I personally subscribe to several of the bloggers who went and really enjoyed reading and watching their experiences. We even sat down as a family and watched some of the videos before we sponsored a child with Compassion yesterday. It meant a lot to my kids to see what they were participating in.
    Brad Ruggles

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  • Chris S.
    February 18, 2008

    A couple months after hurricane Katrina ravaged the Gulf Coast I joined a group from my church to go help some people begin cleaning up. There was no internet access available anywhere but we were still able to post pics and short blog posts via my cell phone. It can be done it almost any situation and the results were great! The people that had sacrificed money of their own to send us felt so much more connected.

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  • Shaun Groves
    February 20, 2008

    Thanks for the plug! And the thoughtful questions about the efficacy of Compassion’s work. I made a video, in part, to answer one of your questions…the one about the logic behind Compassion taking only one child in each house into their program (a rule in Uganda but not all 24 countries they work in.) See the video/your answer HERE.
    Thanks again.

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  • brad
    February 20, 2008

    The first thing that popped in my head is that for the reading and viewing audience this is not actual experience. Certainly it’s much closer than a slide-show, and a sum-up speech. And hopefully this will get others to engage on a greater level. But we need to recognise that engagement, action and participation are far more than reading, watching and hearing.
    Another thing is that poor aggregation and losing control are two sides of the same coin. It is very rare for unity of purpose to occur spontaneously and organically among several otherwise disconnected parties. In this case the cost of poor aggregation is worth the increased viral attributes.
    Finally, while there is a risk of emotionalism in all of this, I think there is a deep truth being expressed: To ‘get it’ you have to ‘feel it’. This is sorta back to my first point. You can’t experience any of this by proxy. You have to be where it’s happening emotionally, physically and spiritually. I’m only just beginning to come to grips with the truth in that.

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  • Redneck_Neighbor
    March 14, 2008

    I think Shaun hit it for me. I feel that I’m finally getting “it.” But I don’t want to loose sight of it. So I’m working to go on any and every mission trip that I can go on. I want to cement these feelings into my heart and mind. I want the sights, smells, and sounds to stay with me so I never loose focus on what we are here for.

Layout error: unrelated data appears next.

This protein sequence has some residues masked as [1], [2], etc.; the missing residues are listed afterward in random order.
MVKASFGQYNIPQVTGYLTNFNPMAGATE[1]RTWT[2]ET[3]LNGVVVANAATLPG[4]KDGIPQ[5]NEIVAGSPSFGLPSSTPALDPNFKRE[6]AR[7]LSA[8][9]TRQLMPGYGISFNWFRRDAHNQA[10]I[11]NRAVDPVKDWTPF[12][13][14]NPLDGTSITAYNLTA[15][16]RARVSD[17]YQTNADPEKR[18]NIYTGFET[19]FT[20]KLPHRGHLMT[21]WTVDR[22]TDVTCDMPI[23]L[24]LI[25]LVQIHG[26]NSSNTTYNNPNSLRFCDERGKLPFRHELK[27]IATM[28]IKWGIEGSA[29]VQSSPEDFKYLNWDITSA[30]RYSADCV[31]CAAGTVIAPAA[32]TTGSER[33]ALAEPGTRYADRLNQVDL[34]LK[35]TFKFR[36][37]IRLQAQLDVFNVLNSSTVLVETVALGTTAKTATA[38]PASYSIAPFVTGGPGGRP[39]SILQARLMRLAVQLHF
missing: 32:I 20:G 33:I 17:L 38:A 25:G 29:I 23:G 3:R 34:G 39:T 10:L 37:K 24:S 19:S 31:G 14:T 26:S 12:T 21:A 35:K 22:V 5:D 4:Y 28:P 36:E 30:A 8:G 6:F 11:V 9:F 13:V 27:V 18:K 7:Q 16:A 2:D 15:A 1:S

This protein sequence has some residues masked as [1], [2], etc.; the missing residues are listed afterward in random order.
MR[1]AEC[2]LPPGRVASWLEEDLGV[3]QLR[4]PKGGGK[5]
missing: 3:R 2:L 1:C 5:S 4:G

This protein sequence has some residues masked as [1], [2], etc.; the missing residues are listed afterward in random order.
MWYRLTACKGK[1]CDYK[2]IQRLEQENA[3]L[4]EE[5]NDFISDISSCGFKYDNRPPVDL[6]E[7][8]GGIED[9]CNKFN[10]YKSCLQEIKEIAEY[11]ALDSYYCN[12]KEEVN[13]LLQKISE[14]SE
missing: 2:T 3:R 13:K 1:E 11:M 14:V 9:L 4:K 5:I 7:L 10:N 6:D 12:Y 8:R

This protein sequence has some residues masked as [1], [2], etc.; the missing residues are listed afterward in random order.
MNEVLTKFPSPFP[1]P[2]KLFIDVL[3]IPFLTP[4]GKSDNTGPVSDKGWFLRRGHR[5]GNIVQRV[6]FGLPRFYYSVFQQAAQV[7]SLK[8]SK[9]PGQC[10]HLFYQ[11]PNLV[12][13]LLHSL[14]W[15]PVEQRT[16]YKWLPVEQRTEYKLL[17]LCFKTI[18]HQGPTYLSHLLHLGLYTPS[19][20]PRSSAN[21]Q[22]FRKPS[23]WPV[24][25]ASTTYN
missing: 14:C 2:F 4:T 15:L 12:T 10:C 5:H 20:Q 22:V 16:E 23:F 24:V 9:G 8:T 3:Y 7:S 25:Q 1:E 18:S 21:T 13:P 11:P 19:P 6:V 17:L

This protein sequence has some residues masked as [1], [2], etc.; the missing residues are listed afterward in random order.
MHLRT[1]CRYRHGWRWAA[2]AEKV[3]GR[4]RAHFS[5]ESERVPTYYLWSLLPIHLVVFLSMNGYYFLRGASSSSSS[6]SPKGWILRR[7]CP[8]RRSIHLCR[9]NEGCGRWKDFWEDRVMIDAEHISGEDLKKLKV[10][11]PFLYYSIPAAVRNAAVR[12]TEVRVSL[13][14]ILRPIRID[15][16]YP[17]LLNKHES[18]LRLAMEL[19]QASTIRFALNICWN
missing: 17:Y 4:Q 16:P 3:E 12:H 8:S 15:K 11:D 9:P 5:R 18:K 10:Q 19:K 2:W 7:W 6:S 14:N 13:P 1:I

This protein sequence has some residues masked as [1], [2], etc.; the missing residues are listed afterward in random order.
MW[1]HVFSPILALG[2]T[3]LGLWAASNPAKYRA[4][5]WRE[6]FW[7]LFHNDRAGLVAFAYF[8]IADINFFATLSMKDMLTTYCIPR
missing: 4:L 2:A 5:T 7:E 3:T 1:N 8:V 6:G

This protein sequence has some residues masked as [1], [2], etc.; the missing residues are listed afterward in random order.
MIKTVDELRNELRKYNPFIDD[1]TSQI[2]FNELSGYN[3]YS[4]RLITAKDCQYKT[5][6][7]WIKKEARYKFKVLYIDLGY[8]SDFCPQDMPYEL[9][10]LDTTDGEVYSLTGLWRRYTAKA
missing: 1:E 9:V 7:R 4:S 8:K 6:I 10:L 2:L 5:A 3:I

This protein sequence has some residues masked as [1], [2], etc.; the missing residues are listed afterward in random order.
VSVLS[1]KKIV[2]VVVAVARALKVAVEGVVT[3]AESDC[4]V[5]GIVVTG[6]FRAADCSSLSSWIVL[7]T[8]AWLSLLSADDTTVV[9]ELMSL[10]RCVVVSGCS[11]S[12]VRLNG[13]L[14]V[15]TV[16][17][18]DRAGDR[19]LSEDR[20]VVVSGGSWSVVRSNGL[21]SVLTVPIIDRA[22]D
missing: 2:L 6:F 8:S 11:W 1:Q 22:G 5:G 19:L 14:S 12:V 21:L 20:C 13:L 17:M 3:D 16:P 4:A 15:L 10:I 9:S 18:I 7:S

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  • Linda Sue
    March 14, 2008

    Thank you for the posting about Compassion’s Uganda Bloggers. Great organization, transparent and accessible. My husband and I sponsor two boys in Bangladesh through Compassion and it is a blessing to us. Yes it was risky for Compassion to do this marketing – but if churches tried more connecting about that which is real instead of that which is image – we might lose some marginal folks and gain some credibility. Ya think? Thanks again

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  • Redneck Neighbor
    March 15, 2008

    Ooops…sorry I got confused by the name of the comment writer being at the bottom…anyway, I was referring to brad’s comments. I’m easily confused.

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  • David Joseph
    July 8, 2008

    -Exercising Compassion in Third World countries is good. Even better is exercising compassion locally: in your family, in your neighbourhood, and among the strangers you meet. That can be subteler and a lot harder to do.

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  • Apostle Tom Chacha
    August 9, 2008

    Please contact me I am so interested in working together with you
    I am the founder of the church called Oasis of miracles based In Nairobi Kenya
    Feel free to contact me
    Tel :+254722501110

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  • In Him
    April 14, 2009

    We would also like to thank you for this post. We started sponsoring through Compassion in December of 2004, and we believe in their ministry so deeply that we were led by the Lord to join their artist network in the Spring of last year.
    We appreciate the honesty and sincerity of each blogger/blog post we’ve read about Compassion and what God is allowing them to do around the world!
    Thanks again, and have a blessed week!
    In Christ’s Love,
    Andy and Miranda – In Him